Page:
This is the third outing for What Van?’s reader-voted Converter Award and each year has seen a different specialist pick-up the prize.

For 2017, the winner you have chosen is Trucksmith, following on from VFS last year and Tevo in 2015.
Trucksmith prides itself on being the pioneer of the Lo-Loader – a low-floored Luton van conversion, which it originally developed on a Renault Master platform. Other examples of the product are the Knee-Hi that the firm produces for Vauxhall on a Movano chassis platform, and the Canniloader that it places on the Fiat Ducato.

Trucksmith, of Cullompton in Devon, is also an official approved converter for Nissan, Peugeot, Citroen and Toyota.

The body-builder was founded in 1985 as a family-run business and now employs more than 100 people in facilities covering 64,000ft2.

Trucksmith’s conversions meet European Whole Vehicle Type Approval standards and customers can also rest assured that its products come with warranties matching those of the manufacturer.

It is not difficult to understand why What Van?’s readers voted for Trucksmith – the company has found a way around the traditional drawbacks of Luton vans, such as poor aerodynamics (causing higher fuel consumption), high floors (making the loading of large or heavy items difficult without an expensive, payload-impacting tail lift), and poor handling due to the high centre of gravity.

Trucksmith boss Dan Trebble explains: “We identified the limitations of Luton vans, such as the removal and delivery of large items, which are associated with floor height and payload.

“We have invested in new techniques to ensure all Trucksmith products achieve outstanding payload for their class of low-loading vehicles and offer a true loading height of just 550mm – only 450mm with air suspension.”

Load bay features include double rear doors that open to 270°, anti-slip plywood flooring, opalescent fibreglass roof panel to improve internal visibility and an interior lamp, plus a steel bulkhead to provide additional cab security.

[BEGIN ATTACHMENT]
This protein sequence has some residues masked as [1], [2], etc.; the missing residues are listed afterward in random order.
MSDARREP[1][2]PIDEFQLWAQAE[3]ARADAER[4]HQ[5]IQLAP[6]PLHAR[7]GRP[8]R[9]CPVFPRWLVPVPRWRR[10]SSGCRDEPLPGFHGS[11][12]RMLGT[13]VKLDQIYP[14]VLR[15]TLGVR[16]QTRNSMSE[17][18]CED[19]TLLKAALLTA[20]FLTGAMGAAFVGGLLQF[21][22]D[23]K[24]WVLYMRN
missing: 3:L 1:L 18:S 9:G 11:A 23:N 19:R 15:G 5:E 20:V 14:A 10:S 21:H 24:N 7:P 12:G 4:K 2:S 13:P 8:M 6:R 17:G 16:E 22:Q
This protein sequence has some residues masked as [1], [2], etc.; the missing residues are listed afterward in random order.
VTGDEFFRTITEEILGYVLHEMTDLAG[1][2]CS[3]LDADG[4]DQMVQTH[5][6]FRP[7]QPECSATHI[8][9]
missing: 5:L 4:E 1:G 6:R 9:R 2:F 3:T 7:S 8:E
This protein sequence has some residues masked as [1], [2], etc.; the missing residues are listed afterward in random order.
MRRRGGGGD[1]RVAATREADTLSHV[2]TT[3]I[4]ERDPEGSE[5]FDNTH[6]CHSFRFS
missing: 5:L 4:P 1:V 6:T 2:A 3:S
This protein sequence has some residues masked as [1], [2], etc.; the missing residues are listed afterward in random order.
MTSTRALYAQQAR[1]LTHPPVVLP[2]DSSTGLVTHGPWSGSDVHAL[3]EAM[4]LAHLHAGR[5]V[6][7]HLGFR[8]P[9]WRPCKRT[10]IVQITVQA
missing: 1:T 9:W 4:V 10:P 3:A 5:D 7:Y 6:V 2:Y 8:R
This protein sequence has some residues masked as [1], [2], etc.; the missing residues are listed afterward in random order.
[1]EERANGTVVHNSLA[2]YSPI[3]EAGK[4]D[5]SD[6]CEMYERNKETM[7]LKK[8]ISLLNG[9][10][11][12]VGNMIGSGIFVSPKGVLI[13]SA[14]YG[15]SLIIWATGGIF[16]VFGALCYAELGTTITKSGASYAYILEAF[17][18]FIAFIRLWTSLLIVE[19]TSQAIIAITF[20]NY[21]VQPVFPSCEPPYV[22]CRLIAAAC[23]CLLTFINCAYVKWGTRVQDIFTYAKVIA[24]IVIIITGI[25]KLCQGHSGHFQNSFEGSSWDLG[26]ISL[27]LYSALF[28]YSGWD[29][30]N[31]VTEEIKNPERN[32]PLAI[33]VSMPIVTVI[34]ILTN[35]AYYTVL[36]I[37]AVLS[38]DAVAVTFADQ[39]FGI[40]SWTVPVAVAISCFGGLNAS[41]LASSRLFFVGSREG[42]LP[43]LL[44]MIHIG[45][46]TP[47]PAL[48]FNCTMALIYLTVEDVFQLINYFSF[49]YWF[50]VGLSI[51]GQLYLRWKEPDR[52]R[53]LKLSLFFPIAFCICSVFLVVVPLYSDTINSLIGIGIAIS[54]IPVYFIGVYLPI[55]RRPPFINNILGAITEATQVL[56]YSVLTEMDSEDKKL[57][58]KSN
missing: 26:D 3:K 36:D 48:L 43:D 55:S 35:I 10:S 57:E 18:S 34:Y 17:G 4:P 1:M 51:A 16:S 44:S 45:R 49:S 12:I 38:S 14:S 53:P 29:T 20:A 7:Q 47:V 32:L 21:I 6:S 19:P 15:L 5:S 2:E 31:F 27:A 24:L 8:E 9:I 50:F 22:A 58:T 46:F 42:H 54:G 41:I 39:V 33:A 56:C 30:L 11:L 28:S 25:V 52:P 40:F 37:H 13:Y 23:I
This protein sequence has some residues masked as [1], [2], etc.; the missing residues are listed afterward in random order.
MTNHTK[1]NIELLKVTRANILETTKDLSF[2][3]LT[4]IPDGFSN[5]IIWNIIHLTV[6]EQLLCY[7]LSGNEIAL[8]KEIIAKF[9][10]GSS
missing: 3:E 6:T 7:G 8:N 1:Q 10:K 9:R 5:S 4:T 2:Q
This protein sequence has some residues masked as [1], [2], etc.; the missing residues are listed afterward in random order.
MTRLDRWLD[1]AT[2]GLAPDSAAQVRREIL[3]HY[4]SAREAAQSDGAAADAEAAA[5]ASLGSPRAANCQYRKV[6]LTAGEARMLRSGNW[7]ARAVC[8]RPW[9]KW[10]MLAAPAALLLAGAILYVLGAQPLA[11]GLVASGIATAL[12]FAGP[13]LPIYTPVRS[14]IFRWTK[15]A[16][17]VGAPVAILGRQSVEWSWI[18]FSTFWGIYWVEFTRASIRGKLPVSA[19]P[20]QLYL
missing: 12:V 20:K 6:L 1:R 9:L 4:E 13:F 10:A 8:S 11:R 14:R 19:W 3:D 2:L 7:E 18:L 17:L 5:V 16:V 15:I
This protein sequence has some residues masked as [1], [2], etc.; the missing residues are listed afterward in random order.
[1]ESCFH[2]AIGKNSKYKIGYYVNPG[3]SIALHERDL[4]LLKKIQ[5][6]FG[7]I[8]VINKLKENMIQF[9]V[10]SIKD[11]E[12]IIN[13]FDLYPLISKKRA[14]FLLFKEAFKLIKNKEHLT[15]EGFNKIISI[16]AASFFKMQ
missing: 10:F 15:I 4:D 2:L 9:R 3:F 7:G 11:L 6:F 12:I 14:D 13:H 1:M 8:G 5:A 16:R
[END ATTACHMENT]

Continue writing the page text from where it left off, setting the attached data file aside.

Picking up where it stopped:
Highlights for the body-builder in 2016 include taking an order for 14 Movano Knee-Hi vans from nationwide removals firm White & Company in August following a successful trial of two vehicles and extending its factory by 20,000ft2 following an investment of £1.5m.

The company claims the extension will accommodate the production of 25 low-floored Luton vans a week and allow further investment into research and development in manufacturing technologies, which Trucksmith says has been central to its success.

But the company is not all about its Lo-Loaders – it also offers bespoke body-building work and has recently built conversions ranging from ice cream vans to mobile libraries to horse boxes.

Highly Commended: Qi Van Systems

HC class=

This year What Van?’s readers have propelled Qi Van Systems into the runner-up position.
The Telford-based firm produces a wide range of storage equipment and conversion solutions for small, medium and large vans as well as pick-up trucks. Qi is authorised by the VCA, the Government’s Vehicle Type Approval department, to undertake vehicle conversions under both the N1 Enhancements Scheme, covering LCVs up to 3.5t, and the N2 Enhancements Scheme, covering CVs from 3.5t to 12t.

The rapidly expanding company produces protective floor covering and side linings, interior LED lighting and load-system rails, multi-trade and specific storage solutions, fibreglass canopies for pick-up trucks, work lamps and beacons, personal protective equipment for welfare vans, tooling equipment, livery, and ladder and racking applications.